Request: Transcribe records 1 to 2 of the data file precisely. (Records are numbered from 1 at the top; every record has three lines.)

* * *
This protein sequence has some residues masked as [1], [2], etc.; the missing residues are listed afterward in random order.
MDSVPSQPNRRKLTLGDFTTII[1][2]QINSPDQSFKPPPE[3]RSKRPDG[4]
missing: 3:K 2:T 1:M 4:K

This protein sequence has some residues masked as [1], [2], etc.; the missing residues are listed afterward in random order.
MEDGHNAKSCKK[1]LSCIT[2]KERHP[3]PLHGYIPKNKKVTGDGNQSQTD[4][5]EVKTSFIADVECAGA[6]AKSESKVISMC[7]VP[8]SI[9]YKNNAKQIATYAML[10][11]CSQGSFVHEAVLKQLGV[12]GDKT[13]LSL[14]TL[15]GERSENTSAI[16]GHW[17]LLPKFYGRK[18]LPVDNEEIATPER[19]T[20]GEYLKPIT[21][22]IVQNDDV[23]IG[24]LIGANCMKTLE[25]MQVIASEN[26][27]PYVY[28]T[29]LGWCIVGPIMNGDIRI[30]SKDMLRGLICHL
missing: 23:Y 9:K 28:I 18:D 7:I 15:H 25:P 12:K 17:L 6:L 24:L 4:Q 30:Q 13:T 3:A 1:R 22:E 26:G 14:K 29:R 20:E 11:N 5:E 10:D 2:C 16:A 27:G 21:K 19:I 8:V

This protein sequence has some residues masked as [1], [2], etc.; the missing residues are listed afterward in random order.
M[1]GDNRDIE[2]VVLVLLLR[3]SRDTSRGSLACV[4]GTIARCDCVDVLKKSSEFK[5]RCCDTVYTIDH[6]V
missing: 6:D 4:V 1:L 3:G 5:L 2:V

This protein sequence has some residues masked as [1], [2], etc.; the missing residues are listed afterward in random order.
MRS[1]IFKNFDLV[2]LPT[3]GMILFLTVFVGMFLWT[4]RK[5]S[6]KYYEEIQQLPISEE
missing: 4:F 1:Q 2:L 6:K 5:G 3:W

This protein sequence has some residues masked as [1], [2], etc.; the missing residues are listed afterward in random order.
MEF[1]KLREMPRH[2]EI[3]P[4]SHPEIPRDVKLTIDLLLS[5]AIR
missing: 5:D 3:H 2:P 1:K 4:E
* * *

This protein sequence has some residues masked as [1], [2], etc.; the missing residues are listed afterward in random order.
MDSVPSQPNRRKLTLGDFTTII[1][2]QINSPDQSFKPPPE[3]RSKRPDG[4]
missing: 3:K 2:T 1:M 4:K

This protein sequence has some residues masked as [1], [2], etc.; the missing residues are listed afterward in random order.
MEDGHNAKSCKK[1]LSCIT[2]KERHP[3]PLHGYIPKNKKVTGDGNQSQTD[4][5]EVKTSFIADVECAGA[6]AKSESKVISMC[7]VP[8]SI[9]YKNNAKQIATYAML[10][11]CSQGSFVHEAVLKQLGV[12]GDKT[13]LSL[14]TL[15]GERSENTSAI[16]GHW[17]LLPKFYGRK[18]LPVDNEEIATPER[19]T[20]GEYLKPIT[21][22]IVQNDDV[23]IG[24]LIGANCMKTLE[25]MQVIASEN[26][27]PYVY[28]T[29]LGWCIVGPIMNGDIRI[30]SKDMLRGLICHL
missing: 23:Y 9:K 28:I 18:D 7:I 15:H 25:P 12:K 17:L 6:L 24:L 4:Q 30:Q 13:T 3:A 1:R 22:E 26:G 14:K 29:R 20:E 11:N 5:E 10:D 2:C 16:A 27:G 21:K 19:I 8:V